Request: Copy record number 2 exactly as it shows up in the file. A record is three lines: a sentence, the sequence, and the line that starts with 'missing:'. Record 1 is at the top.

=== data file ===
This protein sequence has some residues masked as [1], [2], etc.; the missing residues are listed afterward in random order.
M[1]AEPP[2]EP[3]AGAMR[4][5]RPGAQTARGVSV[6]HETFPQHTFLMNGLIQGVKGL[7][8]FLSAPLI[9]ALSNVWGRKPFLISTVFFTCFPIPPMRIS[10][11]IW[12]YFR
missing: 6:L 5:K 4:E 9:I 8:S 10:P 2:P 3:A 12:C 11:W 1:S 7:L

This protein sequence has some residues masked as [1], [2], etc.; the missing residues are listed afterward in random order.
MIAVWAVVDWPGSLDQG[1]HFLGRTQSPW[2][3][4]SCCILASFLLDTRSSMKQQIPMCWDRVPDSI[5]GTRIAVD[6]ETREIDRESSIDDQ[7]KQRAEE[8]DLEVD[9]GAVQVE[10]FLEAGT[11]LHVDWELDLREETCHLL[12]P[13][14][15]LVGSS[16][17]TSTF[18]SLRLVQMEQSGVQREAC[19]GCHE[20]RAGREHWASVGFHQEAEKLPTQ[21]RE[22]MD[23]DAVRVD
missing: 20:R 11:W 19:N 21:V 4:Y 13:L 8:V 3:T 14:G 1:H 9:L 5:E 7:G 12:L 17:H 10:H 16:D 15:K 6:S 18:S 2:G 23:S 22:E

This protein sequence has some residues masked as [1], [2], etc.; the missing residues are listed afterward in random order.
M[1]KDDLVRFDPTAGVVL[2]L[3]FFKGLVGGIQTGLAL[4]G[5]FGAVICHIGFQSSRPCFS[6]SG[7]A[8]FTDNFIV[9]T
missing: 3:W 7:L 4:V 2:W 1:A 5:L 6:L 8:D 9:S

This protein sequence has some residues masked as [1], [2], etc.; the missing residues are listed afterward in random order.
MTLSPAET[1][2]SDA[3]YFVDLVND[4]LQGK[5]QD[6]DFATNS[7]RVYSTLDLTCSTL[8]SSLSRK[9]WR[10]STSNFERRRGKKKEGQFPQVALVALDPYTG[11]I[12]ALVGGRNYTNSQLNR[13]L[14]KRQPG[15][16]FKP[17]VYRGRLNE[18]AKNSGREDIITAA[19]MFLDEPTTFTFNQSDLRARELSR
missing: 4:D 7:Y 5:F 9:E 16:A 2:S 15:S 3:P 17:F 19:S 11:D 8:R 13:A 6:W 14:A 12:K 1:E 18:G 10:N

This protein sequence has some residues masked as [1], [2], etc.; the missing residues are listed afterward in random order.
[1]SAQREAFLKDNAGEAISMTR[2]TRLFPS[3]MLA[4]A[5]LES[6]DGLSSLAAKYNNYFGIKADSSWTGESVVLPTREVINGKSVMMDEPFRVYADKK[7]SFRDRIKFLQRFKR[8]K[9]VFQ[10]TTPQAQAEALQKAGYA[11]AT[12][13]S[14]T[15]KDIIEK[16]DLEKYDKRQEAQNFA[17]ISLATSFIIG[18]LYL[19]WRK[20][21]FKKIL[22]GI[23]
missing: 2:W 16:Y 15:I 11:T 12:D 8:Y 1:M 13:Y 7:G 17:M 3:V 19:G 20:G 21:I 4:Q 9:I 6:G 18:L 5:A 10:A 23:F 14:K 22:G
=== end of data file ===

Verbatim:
This protein sequence has some residues masked as [1], [2], etc.; the missing residues are listed afterward in random order.
MIAVWAVVDWPGSLDQG[1]HFLGRTQSPW[2][3][4]SCCILASFLLDTRSSMKQQIPMCWDRVPDSI[5]GTRIAVD[6]ETREIDRESSIDDQ[7]KQRAEE[8]DLEVD[9]GAVQVE[10]FLEAGT[11]LHVDWELDLREETCHLL[12]P[13][14][15]LVGSS[16][17]TSTF[18]SLRLVQMEQSGVQREAC[19]GCHE[20]RAGREHWASVGFHQEAEKLPTQ[21]RE[22]MD[23]DAVRVD
missing: 20:R 11:W 19:N 21:V 4:Y 13:L 8:V 3:T 14:G 1:H 9:L 5:E 7:G 12:L 17:H 10:H 16:D 15:K 6:S 18:S 2:G 23:S 22:E